Prior to private practice, Ms. Hazlett has experience working with adults, adolescents and children in community out-patient programming, inpatient mental health setting, and out-patient addiction treatment. Her roles at those setting have included counseling, music therapy, supervision and trainer. Ms. Hazlett completed her undergraduate work at Slippery Rock University of PA with a major in Music Therapy. She continued her graduate work in Community Counseling at Indiana University of PA and obtained her Licensed Professional Counselor status in 2012.

Ask Amanda: Self-Esteem

Question:

“Dear Amanda,

I have a teenage daughter who is on social media. I worry about her self-esteem and her comparing herself to other girls on social media. How do I help her develop strong self-esteem in this social media visually driven world we are immersed in?”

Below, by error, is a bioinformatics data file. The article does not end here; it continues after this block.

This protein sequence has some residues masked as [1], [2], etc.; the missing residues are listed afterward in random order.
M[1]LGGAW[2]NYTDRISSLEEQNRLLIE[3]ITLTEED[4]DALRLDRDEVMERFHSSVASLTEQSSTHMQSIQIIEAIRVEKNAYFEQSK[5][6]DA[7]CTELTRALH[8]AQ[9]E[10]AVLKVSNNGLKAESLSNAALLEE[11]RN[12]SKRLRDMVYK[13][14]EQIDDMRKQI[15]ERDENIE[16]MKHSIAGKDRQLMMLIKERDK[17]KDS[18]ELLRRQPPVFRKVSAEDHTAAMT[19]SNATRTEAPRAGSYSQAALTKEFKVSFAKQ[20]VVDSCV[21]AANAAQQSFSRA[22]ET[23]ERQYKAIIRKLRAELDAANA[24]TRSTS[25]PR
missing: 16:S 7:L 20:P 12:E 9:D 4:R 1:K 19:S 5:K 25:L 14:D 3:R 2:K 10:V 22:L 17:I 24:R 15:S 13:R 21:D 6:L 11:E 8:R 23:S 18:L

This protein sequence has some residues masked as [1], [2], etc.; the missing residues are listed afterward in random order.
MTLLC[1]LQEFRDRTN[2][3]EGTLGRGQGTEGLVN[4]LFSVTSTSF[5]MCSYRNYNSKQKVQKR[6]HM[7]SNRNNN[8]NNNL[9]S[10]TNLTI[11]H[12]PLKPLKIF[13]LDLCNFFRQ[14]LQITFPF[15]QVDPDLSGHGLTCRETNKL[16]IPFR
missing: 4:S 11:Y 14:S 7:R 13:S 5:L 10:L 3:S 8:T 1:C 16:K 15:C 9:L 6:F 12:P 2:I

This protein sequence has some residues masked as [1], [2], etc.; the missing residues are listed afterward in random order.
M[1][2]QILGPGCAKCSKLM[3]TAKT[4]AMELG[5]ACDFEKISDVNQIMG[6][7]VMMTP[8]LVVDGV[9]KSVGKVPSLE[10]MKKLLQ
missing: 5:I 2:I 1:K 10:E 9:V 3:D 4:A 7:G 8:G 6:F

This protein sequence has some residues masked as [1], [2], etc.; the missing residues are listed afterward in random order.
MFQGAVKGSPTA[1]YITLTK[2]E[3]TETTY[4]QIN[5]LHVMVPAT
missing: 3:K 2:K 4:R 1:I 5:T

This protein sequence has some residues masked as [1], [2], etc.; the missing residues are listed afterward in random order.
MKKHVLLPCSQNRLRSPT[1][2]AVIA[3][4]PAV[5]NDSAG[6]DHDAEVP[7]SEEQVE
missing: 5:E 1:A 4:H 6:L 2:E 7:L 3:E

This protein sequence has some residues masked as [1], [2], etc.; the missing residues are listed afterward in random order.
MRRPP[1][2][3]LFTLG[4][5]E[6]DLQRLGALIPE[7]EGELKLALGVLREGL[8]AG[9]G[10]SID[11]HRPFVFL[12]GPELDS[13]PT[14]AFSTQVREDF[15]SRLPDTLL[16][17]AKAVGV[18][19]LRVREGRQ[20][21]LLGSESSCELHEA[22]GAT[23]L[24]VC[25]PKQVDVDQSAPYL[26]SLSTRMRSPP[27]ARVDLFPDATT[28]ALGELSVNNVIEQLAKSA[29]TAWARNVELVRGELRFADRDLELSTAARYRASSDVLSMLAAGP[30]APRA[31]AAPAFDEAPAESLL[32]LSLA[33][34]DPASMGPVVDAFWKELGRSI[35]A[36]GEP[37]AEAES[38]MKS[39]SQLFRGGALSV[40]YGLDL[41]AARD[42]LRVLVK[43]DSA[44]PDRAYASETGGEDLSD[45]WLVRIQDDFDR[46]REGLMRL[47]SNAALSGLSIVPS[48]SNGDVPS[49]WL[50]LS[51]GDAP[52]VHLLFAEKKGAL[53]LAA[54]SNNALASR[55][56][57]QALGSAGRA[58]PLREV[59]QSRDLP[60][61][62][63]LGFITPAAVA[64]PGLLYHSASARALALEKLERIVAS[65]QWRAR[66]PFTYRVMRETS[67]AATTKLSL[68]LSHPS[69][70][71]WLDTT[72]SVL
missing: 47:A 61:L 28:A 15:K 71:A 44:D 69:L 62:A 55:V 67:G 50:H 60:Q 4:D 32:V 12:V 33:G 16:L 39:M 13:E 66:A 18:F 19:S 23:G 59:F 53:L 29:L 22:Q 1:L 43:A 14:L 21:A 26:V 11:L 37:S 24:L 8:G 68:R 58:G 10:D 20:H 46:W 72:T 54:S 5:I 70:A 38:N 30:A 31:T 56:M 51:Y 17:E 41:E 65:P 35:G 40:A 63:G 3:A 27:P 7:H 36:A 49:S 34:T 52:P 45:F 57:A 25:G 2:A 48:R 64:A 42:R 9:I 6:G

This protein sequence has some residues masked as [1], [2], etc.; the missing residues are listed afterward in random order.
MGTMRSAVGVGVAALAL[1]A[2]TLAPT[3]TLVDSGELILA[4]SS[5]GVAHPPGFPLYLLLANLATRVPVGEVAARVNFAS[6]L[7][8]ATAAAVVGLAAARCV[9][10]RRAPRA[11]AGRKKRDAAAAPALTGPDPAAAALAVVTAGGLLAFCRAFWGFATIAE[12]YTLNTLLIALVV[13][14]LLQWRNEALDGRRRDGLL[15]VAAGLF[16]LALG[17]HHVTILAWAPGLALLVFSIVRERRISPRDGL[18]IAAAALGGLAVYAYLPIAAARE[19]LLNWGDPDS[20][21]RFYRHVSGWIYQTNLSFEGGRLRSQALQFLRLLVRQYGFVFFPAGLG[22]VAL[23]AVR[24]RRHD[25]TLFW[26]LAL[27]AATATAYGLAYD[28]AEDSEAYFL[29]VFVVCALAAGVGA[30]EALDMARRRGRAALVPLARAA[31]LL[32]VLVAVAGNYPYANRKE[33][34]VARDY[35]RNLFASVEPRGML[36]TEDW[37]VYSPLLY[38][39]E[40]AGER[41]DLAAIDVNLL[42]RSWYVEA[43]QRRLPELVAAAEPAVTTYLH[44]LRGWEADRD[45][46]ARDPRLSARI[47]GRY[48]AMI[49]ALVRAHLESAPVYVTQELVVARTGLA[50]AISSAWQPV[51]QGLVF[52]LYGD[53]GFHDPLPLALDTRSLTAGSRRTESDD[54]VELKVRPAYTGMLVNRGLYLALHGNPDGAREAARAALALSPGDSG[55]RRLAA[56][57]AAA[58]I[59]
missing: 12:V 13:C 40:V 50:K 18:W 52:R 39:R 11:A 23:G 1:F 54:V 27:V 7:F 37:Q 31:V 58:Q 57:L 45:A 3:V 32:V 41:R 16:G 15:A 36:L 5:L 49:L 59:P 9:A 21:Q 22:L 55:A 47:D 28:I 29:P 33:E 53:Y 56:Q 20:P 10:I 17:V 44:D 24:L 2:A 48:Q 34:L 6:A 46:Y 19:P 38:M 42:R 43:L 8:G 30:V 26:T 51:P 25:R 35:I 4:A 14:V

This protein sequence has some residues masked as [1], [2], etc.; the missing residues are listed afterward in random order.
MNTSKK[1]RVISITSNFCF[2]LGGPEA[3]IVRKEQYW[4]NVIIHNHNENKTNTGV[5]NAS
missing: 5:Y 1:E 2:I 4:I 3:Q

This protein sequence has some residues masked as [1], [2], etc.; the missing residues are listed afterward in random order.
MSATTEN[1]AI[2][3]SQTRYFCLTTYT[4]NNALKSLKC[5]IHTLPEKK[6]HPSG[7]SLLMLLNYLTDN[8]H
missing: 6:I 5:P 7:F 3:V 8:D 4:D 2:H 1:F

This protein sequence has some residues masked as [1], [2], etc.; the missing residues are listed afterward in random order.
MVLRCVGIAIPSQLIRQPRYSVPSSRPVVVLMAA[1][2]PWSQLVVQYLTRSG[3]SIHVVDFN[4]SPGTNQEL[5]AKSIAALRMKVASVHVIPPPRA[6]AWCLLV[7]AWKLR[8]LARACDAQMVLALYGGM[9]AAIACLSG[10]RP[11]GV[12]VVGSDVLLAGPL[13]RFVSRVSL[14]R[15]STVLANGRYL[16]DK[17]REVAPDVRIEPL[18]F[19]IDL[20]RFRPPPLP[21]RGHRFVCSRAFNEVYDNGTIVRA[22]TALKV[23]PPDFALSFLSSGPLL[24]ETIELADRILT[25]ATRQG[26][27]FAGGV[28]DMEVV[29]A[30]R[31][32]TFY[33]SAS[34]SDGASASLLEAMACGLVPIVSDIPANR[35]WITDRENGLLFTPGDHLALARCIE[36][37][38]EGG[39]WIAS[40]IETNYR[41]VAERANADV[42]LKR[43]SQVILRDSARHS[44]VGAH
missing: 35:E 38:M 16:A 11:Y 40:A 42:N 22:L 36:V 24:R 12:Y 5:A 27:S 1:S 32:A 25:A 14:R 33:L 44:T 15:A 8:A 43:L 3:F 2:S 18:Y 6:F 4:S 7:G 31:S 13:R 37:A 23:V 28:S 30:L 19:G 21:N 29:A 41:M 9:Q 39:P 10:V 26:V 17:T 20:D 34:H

Great question! Worrying about our daughter’s self esteem, especially in regards to body image and media, has been around for a long time. For decades, women have been used in print and television media to sell and promote various items and goods. They have been touched up, airbrushed and Photoshopped for years. Social media has certainly taken its place as the primary vehicle for teens to get information and feedback.

First of all, continue to do the good things that parents do to instill good self-esteem:
– Praise accomplishments
– Do things as a family
– Help your daughter build sets of skills and ways to express herself
– Encourage sports teams or other group based activities (band, theater, etc.).

Next, watch how you, as her parents, interact with her:

Moms
– Don’t criticize your own body in front of her, i.e.“Doesn’t my butt look big in these jeans?”

– Don’t wear her clothes. Allow her to develop her own sense of style and image.

Dads
– Teach her to be self sufficient and allow her to learn the same skills that you would a son: change a tire, drive, mow the lawn, play ball, learn sports, etc.

– Remember, that one-on-one time with a father is important!

Food
– Don’t talk about food as “good” or “bad.” Talk about balance and what helps to keep our bodies healthy.

Social Media
– Have a conversation about what your daughter is seeing. If she’s watching the Kardashians on television, talk with her about what she is thinking. Help her to develop a critical lens to translate and decode what is the message behind the ad or show.